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SPORTSMAN OF THE YEAR: BOBBY ORR
Jack Olsen
December 21, 1970
Only 22, he set entire new standards of hockey excellence. While leading his team to a championship and emerging as an alltime star, he ushered a growing sport into the '70s with a flash of flying ice
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December 21, 1970

Sportsman Of The Year: Bobby Orr

Only 22, he set entire new standards of hockey excellence. While leading his team to a championship and emerging as an alltime star, he ushered a growing sport into the '70s with a flash of flying ice

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"It's very nice of people to say that I have a special role," says Bobby Orr, "but all I can do about it is go out there and play the very best I can. I can't let it bug me. We have 18 guys and they all play to win. The Bruins, they're team guys."

On this night the Bruins have lost at home for the first time in 29 consecutive games at the Garden, and everyone dresses quietly. A few players grumble about the clutch-and-grab hockey played by the opponents. Bobby Orr says almost nothing. He has been snakebit all evening. He hit the post on two successive rushes and the second enemy goal—the one that salted away the 2-0 game—shot over Orr's stick and into an empty net; an utterly excusable event, but one that bothers him nonetheless. "Come on," he says grumpily, "let's get out of here."

Outside the dressing room the usual crowd waits. Orr signs a few autographs and bends over Deanna Deleidi's wheelchair to kiss her on the cheek. "How's your love life?" she says.

"I'm waiting for you," Orr says.

"Watch out," the young woman says. "I'll jump right out of this chair!" Orr backs away in mock horror.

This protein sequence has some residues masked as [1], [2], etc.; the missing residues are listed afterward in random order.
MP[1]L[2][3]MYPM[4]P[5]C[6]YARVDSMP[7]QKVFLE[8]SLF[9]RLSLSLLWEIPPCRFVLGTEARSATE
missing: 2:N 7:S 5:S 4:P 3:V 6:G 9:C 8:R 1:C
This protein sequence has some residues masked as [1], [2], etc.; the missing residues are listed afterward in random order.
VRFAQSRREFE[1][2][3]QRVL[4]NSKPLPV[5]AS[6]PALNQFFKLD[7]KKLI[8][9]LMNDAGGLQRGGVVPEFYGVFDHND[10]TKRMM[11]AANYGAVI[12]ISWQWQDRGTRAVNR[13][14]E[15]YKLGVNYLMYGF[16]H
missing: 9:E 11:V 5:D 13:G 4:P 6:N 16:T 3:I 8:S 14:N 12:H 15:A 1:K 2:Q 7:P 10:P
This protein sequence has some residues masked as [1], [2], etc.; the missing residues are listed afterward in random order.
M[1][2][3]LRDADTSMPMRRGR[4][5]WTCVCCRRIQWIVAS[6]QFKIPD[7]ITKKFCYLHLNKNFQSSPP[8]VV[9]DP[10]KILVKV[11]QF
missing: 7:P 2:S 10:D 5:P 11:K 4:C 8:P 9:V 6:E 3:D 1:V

"Isn't she something?" he says on the way to the parking lot. "You start out feeling sorry for her, but you get over that fast. The little bugger—she doesn't feel sorry for herself, so why should you?"

Orr fumbles a long time for the car keys. He burns rubber driving the Eldorado out of its private parking space and distractedly cuts off another car when he reaches the street. A truck, in turn, cuts him off, and Orr stands on the brakes and curses. "Two tie, all tie, you bleep!" he says. A few seconds later he crosses the yellow double line. He takes the West Boston Bridge over the Charles River, guns the long blue car the wrong way up a one-way street and swerves sharply into the parking lot of a hotel. "Come on," he says. "I got a quiet bar up here."

The entertainment at the "quiet bar" turns out to be nine earsplitting mariachis, three of them on brass, and by the time Alan Eagleson and another lawyer and Orr's petite young late date arrive the conversation has unavoidably become loud. A frowning maître d'hôtel comes over and beckons Orr and his friends to speak more softly, and Orr says, "You listen to me! Don't you ever come over to my table and tell me and my friends to be quiet!"

"What the hell," Orr says when the cowed maître d' leaves, "let's have another round and forget our worries." He orders beer for himself and drinks for the others. After a suitable interval one of the members of the party says softly, "You don't like to lose, do you, Bob?"

Orr looks at him quizzically. "Docs anybody?" he says. But he relaxes the look. "No," he says, "nobody on our club likes to lose. Nobody in sports likes to lose. But sometimes you have to. Sometimes it's good for the team." He laughs. "Anyway, that's what I keep telling myself." He orders another round.

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